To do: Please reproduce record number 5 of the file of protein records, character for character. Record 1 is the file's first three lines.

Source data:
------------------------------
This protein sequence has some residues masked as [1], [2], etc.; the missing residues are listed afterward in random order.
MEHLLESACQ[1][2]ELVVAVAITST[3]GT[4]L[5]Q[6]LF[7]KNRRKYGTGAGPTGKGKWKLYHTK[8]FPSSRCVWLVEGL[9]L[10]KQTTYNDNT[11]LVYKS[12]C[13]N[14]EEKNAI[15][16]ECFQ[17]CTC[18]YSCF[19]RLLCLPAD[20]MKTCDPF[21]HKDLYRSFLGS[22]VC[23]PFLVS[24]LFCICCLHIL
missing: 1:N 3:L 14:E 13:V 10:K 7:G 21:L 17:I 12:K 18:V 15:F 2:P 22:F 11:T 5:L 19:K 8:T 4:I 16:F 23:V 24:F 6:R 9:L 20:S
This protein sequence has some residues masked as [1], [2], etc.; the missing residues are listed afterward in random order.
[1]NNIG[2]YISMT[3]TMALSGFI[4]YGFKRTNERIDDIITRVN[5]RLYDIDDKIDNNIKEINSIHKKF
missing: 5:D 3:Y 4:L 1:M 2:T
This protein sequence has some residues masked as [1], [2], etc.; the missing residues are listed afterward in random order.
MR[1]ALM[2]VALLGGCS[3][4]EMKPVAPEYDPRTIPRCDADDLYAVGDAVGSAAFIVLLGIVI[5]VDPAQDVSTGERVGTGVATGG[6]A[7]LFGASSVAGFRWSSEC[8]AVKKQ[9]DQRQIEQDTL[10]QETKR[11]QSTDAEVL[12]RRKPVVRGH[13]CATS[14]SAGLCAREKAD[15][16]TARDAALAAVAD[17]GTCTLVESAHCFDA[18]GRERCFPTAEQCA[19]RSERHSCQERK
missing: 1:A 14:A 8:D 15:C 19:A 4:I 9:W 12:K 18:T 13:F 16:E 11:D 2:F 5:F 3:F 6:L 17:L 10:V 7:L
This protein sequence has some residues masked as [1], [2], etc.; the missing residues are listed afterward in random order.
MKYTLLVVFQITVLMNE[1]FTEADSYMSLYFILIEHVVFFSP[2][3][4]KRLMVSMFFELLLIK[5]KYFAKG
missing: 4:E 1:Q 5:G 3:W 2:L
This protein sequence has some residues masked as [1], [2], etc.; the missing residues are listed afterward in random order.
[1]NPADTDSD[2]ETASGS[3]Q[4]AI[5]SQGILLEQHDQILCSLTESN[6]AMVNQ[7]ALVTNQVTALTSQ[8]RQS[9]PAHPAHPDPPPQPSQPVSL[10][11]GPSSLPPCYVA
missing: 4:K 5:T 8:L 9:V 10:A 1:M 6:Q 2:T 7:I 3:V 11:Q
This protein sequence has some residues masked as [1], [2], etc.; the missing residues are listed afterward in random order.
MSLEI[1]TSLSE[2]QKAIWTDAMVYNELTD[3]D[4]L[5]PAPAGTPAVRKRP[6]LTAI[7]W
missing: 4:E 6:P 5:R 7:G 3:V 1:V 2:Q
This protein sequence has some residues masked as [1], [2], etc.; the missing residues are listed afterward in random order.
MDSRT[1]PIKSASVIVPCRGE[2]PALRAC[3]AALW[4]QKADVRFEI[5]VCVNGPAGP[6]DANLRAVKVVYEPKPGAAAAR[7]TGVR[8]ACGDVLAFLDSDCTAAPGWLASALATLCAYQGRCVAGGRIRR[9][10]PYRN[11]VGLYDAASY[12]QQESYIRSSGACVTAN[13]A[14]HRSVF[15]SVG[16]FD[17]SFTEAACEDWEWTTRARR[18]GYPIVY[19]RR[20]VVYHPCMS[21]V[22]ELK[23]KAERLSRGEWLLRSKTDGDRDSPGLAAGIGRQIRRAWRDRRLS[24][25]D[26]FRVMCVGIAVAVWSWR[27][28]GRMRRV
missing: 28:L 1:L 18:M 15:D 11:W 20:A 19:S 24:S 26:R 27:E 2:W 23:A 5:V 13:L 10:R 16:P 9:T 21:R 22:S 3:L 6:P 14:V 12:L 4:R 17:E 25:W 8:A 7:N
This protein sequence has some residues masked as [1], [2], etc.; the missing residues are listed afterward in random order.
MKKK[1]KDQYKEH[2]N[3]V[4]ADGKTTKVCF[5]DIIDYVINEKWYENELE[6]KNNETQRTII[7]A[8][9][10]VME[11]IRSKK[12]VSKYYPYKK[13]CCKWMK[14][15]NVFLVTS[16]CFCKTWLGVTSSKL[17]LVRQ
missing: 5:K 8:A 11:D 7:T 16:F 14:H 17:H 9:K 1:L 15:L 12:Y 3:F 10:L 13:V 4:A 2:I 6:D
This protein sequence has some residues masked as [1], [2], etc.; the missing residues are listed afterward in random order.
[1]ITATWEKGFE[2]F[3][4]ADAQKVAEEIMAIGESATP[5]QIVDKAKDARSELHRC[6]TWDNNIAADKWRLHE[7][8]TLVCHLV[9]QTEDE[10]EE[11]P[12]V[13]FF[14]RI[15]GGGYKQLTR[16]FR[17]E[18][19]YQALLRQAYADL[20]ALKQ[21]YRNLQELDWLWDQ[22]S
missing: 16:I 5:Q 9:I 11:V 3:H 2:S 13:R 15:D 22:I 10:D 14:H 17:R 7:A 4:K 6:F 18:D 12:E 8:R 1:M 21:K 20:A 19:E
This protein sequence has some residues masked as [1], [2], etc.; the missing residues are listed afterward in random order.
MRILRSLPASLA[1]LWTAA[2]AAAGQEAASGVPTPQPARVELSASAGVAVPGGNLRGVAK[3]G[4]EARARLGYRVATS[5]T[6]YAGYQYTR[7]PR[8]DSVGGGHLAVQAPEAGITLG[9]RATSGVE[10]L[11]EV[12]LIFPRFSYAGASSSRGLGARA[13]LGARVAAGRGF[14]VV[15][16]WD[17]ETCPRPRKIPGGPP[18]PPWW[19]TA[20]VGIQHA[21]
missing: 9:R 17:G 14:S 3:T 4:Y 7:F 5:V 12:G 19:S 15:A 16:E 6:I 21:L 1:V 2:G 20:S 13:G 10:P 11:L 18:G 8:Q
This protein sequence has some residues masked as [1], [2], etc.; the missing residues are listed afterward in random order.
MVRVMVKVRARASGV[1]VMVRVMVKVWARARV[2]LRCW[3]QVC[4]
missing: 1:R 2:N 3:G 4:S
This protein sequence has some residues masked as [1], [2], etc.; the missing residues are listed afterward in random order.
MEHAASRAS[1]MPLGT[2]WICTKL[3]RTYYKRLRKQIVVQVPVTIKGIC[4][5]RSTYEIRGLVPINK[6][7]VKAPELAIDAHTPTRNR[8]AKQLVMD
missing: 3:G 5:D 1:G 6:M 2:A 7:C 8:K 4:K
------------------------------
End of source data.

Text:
This protein sequence has some residues masked as [1], [2], etc.; the missing residues are listed afterward in random order.
[1]NPADTDSD[2]ETASGS[3]Q[4]AI[5]SQGILLEQHDQILCSLTESN[6]AMVNQ[7]ALVTNQVTALTSQ[8]RQS[9]PAHPAHPDPPPQPSQPVSL[10][11]GPSSLPPCYVA
missing: 4:K 5:T 8:L 9:V 10:A 1:M 6:Q 2:T 7:I 3:V 11:Q